* Woodwork to install a wooden window is relatively easy when compared to effort requires in metalwork and the installation of aluminium windows  

* If maintained regularly and correctly, wood stands the test of time

Reasons to not choose wood

The merits of wooden windows addressed, there are factors that may discourage you from the natural option:  

* It is expensive to begin with  

* The mentioned care of wood may prove too taxing on both your time and your pocket 

* Once damaged, wood is difficult to repair, and may call for replacement of the entire window system 

* Wood is susceptible to almost all the elements—snow and water (rain and the ocean) have the same negative effect of swelling wood; wood is flammable, no matter what treatment is applied to the pane and the sun’s harsh rays dry out the painted surface to the point that it will require renovation indefinitely; wind, if strong enough, can dislodge screws and nails embedded into the frame, and of all the frame materials, wood is notorious for creaking (in tandem with suspense building in horror and thriller flicks!)

Wooden window frame care

To preserve the integrity of wood, it is more about regular maintenance than back-breaking physical exertion.  

Step One: Dust the entire window with a soft, dry, non-abrasive brush, cloth or sponge.  

Step Two: Apply a recommended wood cleaner for that specific type of wood, by applying the stipulated amount to your cleaning cloth and wipe down the frame, paying special attention to the hard-to-reach corners. 

Step Three: Invest in a glass-cleaning detergent to keep your windows sparkling.  

Step Four: Ensure the frame and the glass are dry before you check for any damage to the wood.  

Step Five: Look out for chipped paint or any corrosion due to wear-and-tear or damage that can be attributed to the weather.  There are a number of factors that can impair wooden window frames with distinctive aspects to each:  

- Water penetration can be prevented by the use of wood oil, varnish or paint applied to the frame. In the case of water damage, dry out the wood, and slather on linseed oil, and after it has dried, begin the previous prevention process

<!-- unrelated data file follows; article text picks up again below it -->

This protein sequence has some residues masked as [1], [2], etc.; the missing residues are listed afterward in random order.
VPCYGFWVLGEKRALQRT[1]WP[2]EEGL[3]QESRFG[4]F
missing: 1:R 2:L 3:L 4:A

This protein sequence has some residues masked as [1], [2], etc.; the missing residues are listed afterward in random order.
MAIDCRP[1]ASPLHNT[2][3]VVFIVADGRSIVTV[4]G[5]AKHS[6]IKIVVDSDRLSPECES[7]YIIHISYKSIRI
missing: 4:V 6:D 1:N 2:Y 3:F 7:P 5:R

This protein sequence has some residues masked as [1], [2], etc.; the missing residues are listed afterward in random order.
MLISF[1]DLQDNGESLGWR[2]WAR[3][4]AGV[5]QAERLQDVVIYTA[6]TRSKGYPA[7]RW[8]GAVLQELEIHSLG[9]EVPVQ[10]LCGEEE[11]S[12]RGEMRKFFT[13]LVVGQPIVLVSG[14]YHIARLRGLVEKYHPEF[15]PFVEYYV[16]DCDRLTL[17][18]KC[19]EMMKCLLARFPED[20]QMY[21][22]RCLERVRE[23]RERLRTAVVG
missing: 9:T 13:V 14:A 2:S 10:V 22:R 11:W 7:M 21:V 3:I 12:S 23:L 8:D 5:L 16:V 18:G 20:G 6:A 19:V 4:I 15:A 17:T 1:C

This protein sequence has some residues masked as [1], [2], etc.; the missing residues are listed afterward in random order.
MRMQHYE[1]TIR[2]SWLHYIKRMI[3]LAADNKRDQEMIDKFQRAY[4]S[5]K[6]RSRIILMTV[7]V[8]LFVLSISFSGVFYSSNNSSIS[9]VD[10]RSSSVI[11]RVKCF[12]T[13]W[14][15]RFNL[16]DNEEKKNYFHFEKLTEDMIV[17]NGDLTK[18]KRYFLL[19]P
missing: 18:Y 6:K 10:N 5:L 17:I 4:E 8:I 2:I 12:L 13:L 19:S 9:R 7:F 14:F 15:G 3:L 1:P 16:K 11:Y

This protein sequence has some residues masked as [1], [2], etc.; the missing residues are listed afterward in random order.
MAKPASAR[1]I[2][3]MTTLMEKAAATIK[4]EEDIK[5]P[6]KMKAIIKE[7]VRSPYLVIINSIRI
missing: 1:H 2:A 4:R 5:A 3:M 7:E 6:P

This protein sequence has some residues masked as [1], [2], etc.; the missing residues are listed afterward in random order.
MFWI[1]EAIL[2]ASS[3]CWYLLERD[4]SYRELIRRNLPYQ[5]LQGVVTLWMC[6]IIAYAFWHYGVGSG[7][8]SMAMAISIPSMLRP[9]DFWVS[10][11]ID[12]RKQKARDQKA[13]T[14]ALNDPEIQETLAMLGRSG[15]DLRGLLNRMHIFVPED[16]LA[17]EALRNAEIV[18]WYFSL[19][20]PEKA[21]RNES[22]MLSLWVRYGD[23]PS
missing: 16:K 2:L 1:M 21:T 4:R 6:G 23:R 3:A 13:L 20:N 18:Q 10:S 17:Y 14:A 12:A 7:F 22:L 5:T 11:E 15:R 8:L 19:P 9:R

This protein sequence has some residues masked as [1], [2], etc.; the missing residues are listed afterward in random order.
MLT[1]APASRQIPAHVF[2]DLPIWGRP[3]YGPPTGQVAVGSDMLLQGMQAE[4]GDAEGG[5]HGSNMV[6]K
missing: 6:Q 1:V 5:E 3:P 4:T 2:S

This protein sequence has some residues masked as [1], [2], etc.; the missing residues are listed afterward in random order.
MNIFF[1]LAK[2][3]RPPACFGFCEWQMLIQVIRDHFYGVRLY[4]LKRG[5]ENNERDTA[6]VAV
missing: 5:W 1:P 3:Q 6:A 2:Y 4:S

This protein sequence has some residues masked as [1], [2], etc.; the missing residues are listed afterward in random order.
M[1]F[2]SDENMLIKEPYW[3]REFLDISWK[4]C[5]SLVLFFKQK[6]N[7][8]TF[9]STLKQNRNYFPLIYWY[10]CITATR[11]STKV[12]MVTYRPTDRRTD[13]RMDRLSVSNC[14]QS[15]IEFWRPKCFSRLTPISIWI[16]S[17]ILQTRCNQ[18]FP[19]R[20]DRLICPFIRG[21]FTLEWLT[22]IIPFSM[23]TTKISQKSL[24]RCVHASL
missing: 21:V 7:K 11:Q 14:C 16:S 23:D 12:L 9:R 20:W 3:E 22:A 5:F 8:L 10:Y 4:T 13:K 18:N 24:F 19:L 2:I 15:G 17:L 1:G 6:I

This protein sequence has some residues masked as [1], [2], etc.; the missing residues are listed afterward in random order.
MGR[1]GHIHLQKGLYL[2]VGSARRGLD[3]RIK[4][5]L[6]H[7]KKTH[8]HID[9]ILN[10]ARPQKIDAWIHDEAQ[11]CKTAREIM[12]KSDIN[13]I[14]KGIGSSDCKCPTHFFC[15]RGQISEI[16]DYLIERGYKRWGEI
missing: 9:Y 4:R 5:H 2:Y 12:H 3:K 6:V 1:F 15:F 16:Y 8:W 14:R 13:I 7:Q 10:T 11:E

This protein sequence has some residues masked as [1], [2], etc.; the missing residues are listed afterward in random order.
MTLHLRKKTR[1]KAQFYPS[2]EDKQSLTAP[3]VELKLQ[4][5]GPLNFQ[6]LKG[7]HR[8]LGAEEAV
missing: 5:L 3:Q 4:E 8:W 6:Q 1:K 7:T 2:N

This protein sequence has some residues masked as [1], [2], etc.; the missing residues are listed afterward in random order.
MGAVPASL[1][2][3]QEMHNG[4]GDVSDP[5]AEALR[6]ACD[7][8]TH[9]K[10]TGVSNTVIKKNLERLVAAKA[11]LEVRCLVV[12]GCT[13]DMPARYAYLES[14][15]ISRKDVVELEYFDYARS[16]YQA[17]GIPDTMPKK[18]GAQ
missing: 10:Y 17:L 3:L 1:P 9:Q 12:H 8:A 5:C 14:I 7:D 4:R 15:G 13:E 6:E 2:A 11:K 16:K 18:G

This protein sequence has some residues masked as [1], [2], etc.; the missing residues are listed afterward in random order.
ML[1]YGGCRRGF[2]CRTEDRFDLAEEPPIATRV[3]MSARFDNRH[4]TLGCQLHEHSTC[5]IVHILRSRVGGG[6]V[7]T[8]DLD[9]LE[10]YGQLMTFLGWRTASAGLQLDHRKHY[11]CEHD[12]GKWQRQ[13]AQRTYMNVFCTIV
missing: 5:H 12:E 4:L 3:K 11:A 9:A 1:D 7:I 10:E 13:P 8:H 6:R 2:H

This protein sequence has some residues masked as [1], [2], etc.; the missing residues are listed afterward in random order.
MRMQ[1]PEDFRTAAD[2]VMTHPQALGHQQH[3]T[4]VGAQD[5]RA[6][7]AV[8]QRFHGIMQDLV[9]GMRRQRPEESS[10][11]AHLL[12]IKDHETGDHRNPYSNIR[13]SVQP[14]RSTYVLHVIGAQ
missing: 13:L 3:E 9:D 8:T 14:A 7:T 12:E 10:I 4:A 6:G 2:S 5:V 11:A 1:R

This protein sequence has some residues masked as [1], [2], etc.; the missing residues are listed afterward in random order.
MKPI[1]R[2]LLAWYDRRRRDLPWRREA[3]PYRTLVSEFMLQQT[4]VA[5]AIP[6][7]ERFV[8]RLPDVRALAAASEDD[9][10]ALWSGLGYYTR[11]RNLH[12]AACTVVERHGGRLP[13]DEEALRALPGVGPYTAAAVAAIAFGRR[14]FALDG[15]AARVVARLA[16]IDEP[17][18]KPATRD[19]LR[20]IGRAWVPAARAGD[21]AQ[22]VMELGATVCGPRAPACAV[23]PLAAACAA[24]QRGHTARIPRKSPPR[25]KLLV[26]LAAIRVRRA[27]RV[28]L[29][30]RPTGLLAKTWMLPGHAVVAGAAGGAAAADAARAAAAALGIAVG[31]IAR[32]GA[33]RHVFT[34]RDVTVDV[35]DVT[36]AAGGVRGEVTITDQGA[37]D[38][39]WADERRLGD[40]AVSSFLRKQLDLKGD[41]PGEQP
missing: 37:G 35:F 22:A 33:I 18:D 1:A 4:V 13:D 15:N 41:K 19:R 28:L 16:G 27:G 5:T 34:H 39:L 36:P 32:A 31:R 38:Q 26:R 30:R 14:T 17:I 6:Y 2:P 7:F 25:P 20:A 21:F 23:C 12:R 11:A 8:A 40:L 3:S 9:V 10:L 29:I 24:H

- Rotting timber requires you, if possible, to remove the rotten wood, sand it down, then treat it with an epoxy. 

- Window hardware comprises the glass itself which can be dusted with a soft cloth and cleaned with a squeegee.  

- Sticking windows impair the functioning of the window’s hinges and latches. Here, regularly oil all moving parts to ensure the window opens and closes with ease.  

- Sash windows rely on cords that can become dusty and dirty. Apply oil to the running wheels which the cord runs from. Vaseline is excellent when you don’t have household oil on hand.

- Insect problems come with the wooden territory; termites and borer beetles, and some species of ants fill their bellies with the wood from the windows, and this compromises the frame. Remove the affected wood, sand it down, and then treat it with an epoxy.

- Cracking in the finish of your wooden window frame means that you will need to fix the cracks with the use of epoxy, wood filler, wood shaving dust and possibly, cold glue. After the crack filler has dried, sand the area until smooth.  

To make certain your window’s longevity, varnish or painted it when it shows the slightest signs of wear, and keep an eye out for any damage from water or insects. If you are faced with an window problem you cannot figure out, consider employing the expertise of a professional window installer.